Not so long ago, moving closer to your kids meant narrowing the distance and allowing you more time with your offspring and grandkids; usage of Multigenerational homes. Now it means “moving in” — literally.
According to analysis by the Pew Research Center, about one in eight Americans aged 40 to 60 is both raising children and caring for at least one parent. There is a reason the term “sandwich generation” was added to the Merriam Webster dictionary in 2006. With so many women postponing having children until they are well into 30s, it also has generated another layer of care, that for their parents. Members of the sandwich generation may be separated by several decades, but the emotional and financial drain of caring for two completely different “dependents” can be a daunting task.
The U.S. Census Bureau statistics indicate that the number of older Americans aged 65 or older will double by the year 2030, to over 70 million. And those elderly often need supervision and care, which often is assumed by a family member.
Multigenerational households are defined as those with two or more adult generations or those that include grandparents raising grandchildren.
As a result, you are seeing a great shift in the composition of households in America. At its low in the 1970s, the number of multigenerational homes has now been steadily increasing in the United States, according to the Pew Research Institute. In 2014, it hit an all-time high of 60.6 million households. Multigenerational households are defined as those with two or more adult generations or those that include grandparents raising grandchildren.
The number of three generation families has been rising as well. Grandparents and their children and grandchildren accounted for 26.9 million Americans, roughly one in 11. That figure will no doubt leap as baby boomers get older.
Regardless of the reasons for bringing a grandparent (or grandparents) into your home — comfort, health reasons, financial — it’s wise to recognize the pros and cons of such a move.
Study after study has proven the positive impact of grandparents in the lives of their grandchildren. Research by Professor Ann Buchanan from the Department of Social Policy and Intervention at the University of Oxford (U.K.) showed that a high level of grandparental involvement increases the well-being of children. A study of more than 1,500 children showed that those with a high level of grandparental involvement had fewer emotional and behavioral problems. From helping with their care to providing monetary and emotional support, there is no question this bond is beneficial to the well-being of all involved.
A high level of grandparental involvement increases the well-being of children, according to a study.
This goes beyond the occasional free babysitting. Intergenerational relationships help create strong family bonds, establish memories, enhance social and emotional intelligence and augment knowledge. These interactions benefit not only the child but the grandparents as well.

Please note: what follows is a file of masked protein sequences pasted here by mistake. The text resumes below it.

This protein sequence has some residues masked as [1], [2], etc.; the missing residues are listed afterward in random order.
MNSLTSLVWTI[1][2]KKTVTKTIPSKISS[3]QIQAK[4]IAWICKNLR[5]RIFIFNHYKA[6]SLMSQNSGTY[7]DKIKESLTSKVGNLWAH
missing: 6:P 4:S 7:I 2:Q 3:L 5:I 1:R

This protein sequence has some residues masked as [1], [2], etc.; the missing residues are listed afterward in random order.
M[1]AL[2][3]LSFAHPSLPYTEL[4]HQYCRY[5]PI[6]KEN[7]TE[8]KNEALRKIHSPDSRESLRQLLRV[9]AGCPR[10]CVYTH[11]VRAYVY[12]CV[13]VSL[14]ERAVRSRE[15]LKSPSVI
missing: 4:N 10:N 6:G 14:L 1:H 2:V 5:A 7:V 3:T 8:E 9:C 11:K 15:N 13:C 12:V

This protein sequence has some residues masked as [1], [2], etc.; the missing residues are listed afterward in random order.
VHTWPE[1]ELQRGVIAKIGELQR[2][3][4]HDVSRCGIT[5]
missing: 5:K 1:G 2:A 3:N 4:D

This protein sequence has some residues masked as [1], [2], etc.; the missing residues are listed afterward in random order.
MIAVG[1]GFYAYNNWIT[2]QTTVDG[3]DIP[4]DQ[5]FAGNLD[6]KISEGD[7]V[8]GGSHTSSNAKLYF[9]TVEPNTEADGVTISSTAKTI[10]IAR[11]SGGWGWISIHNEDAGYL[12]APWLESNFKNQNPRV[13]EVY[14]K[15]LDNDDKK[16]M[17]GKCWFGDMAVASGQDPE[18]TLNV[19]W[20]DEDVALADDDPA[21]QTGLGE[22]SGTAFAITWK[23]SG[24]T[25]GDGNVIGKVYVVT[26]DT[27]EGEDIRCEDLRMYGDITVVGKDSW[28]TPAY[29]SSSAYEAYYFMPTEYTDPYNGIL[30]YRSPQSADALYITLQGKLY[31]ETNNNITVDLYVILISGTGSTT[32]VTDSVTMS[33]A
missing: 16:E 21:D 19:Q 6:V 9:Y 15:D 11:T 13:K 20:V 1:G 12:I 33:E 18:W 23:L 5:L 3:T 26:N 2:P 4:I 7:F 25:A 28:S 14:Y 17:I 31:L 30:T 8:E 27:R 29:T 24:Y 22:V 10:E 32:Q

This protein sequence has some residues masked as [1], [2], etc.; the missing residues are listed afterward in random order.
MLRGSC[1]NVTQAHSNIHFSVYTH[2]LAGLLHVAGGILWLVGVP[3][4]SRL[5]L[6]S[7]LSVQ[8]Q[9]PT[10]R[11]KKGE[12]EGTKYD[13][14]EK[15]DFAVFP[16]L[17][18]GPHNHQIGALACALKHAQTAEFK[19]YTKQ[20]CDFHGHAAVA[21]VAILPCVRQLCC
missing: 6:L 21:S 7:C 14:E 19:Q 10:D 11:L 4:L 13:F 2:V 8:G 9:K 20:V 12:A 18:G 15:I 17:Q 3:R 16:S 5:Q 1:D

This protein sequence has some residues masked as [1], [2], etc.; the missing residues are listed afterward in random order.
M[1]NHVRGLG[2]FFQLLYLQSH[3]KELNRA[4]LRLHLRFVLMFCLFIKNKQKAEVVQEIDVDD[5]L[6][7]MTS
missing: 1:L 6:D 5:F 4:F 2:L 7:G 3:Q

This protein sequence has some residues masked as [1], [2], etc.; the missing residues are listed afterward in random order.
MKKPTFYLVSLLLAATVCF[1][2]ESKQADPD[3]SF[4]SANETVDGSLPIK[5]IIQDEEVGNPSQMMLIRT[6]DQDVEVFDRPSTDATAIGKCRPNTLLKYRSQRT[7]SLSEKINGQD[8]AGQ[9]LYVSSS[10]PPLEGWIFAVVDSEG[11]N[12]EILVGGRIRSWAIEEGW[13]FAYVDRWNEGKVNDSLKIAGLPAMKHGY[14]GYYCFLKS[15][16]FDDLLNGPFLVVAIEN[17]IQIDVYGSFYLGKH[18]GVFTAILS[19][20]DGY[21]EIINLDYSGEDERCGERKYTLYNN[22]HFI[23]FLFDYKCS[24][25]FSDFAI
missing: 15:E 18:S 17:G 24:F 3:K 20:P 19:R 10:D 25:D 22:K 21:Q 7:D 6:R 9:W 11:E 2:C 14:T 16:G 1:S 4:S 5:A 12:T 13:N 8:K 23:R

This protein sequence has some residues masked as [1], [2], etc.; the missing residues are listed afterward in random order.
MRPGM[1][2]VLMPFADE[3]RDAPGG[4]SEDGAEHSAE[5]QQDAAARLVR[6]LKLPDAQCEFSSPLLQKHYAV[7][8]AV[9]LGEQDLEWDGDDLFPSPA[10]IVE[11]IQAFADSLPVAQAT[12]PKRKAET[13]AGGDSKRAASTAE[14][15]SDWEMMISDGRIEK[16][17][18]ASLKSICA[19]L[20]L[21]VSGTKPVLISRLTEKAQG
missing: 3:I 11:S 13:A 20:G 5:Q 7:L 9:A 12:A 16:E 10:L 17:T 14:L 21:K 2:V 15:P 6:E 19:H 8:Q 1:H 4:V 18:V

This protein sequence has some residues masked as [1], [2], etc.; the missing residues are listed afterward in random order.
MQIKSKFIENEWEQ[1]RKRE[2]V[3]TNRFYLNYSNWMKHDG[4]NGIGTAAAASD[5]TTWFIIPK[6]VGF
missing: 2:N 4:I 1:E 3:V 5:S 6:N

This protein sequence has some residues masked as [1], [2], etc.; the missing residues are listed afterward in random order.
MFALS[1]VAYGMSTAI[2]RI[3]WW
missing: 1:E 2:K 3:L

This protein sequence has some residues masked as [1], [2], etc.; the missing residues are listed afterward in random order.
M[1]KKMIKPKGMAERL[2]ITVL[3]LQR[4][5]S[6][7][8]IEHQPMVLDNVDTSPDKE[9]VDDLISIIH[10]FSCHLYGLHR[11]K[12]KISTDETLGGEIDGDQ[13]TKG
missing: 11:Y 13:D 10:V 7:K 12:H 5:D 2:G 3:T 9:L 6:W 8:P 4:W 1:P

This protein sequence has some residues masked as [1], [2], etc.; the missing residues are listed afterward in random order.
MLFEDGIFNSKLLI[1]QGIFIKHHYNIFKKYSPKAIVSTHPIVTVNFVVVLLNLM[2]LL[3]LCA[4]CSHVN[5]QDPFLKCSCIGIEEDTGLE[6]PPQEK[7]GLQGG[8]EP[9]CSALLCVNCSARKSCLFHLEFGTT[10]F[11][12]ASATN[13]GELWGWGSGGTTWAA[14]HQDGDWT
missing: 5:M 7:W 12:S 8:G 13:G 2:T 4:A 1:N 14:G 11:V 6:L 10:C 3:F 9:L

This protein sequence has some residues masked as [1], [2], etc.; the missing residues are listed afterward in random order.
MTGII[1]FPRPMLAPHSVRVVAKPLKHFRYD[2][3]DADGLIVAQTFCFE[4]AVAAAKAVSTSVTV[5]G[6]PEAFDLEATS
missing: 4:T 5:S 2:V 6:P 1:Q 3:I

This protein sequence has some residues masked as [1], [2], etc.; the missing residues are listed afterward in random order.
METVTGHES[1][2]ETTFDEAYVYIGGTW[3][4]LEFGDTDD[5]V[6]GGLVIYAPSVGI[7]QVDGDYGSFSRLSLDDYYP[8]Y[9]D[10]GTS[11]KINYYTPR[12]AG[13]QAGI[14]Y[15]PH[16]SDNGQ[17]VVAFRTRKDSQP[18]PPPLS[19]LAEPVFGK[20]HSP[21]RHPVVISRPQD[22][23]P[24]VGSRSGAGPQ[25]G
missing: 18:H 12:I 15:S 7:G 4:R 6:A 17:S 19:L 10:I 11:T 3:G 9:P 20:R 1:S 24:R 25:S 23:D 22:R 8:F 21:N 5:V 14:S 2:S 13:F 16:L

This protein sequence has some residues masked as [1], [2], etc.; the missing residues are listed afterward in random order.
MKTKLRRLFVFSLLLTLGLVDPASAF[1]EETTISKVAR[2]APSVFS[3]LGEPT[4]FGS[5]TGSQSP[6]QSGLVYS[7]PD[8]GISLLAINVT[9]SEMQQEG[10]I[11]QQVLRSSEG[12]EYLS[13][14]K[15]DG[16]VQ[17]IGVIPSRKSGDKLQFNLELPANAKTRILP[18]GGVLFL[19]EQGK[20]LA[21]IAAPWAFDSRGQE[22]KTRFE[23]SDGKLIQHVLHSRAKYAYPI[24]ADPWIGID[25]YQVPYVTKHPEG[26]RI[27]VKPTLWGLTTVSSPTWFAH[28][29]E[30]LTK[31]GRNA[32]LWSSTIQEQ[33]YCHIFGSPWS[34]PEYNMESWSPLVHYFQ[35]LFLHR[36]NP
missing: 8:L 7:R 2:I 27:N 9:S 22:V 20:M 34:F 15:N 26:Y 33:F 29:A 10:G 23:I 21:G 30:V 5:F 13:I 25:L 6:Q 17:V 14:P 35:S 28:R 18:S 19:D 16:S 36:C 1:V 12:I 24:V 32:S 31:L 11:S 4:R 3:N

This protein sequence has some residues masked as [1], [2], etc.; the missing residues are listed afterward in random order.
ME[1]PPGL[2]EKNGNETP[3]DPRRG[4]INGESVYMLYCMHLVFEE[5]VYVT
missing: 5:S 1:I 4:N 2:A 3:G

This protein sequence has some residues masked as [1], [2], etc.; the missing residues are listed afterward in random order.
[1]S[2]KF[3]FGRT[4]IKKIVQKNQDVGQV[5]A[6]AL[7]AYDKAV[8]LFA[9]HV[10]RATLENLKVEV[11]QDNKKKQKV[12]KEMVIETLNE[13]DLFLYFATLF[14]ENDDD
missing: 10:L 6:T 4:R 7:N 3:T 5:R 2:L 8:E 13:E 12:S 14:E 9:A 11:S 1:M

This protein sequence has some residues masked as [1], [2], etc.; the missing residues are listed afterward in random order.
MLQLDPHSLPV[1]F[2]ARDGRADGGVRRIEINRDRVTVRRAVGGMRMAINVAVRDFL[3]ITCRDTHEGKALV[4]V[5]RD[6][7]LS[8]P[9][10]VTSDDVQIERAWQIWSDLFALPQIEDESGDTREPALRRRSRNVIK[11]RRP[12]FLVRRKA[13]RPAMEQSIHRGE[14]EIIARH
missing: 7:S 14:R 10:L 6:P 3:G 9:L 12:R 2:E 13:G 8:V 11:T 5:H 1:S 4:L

Facing difficult financial scenarios with aging parents weighs heavily on the shoulders of the sandwich generation. The costs associated with aging are staggering. Two years ago, SeniorHomes.com indicated the median cost of an assisted living facility in Denver was $3,450; memory care units were in the $4,259 range. Having gone through this scenario with my mother who recently passed away, I can attest the price tag is well north of these statistics. And you can count on the cost rising every year.
Many homebuilders are now offering multigenerational floor plans and homes, integrating the “granny” living space into the home with its own entrance, living room, bedroom, bathroom and kitchenette. Some even include a private porch and separate garage.
Homebuilders are recognizing these trends, however, and many are now offering multigenerational floor plans and homes. These designs are not the typical carriage house or apartment over the garage. Instead, the designs integrate the “granny” living space into the home with its own entrance, living room, bedroom, bathroom and kitchenette. Some even include a private porch and separate garage.
According to a New York Times article, Lennar was one of the first major homebuilders to recognize this untapped market and delved into it five years ago in a Phoenix community. Two years ago, it sold 1,100 “NextGen homes. Although it represents only 5 percent of its sales, Jeff Roos, regional president of Lennar, thinks “it will be even more popular five years from now,” as baby boomers age into their 60s and 70s.
In the Stapleton neighborhood of Denver, Lennar offers the “Generations Collection” which features separate living quarters on the main floor but incorporates access to the 3,000 square foot home. Privacy is maintained with a separate porch and entrance, bedroom and bath, living area and kitchenette. All the family members can take advantage of the 50 parks, 38 miles of biking and walking trails, multiple swimming pools and year-round community events.
These types of arrangements can have enormous fiscal advantages. Instead of money being dumped into assisted living situations, grandparents can use that money to help offset mortgages and gain a sense of purpose in their golden years by helping with grandchildren and assisting with other chores around the house. Furthermore, the adult children have greater peace of mind that their parents are safe, eating right and receiving good care.
It goes without saying that whether you are considering moving grandma into your home or pondering buying a “NextGen”’ type house, a conversation must ensue to make sure everyone is on the same page. Setting expectations is critical is making a “cooperative” living arrangement work, whether there is a separate apartment or not. Make sure everyone wants the new living situation to work.
Because we all know that home is where the heart is!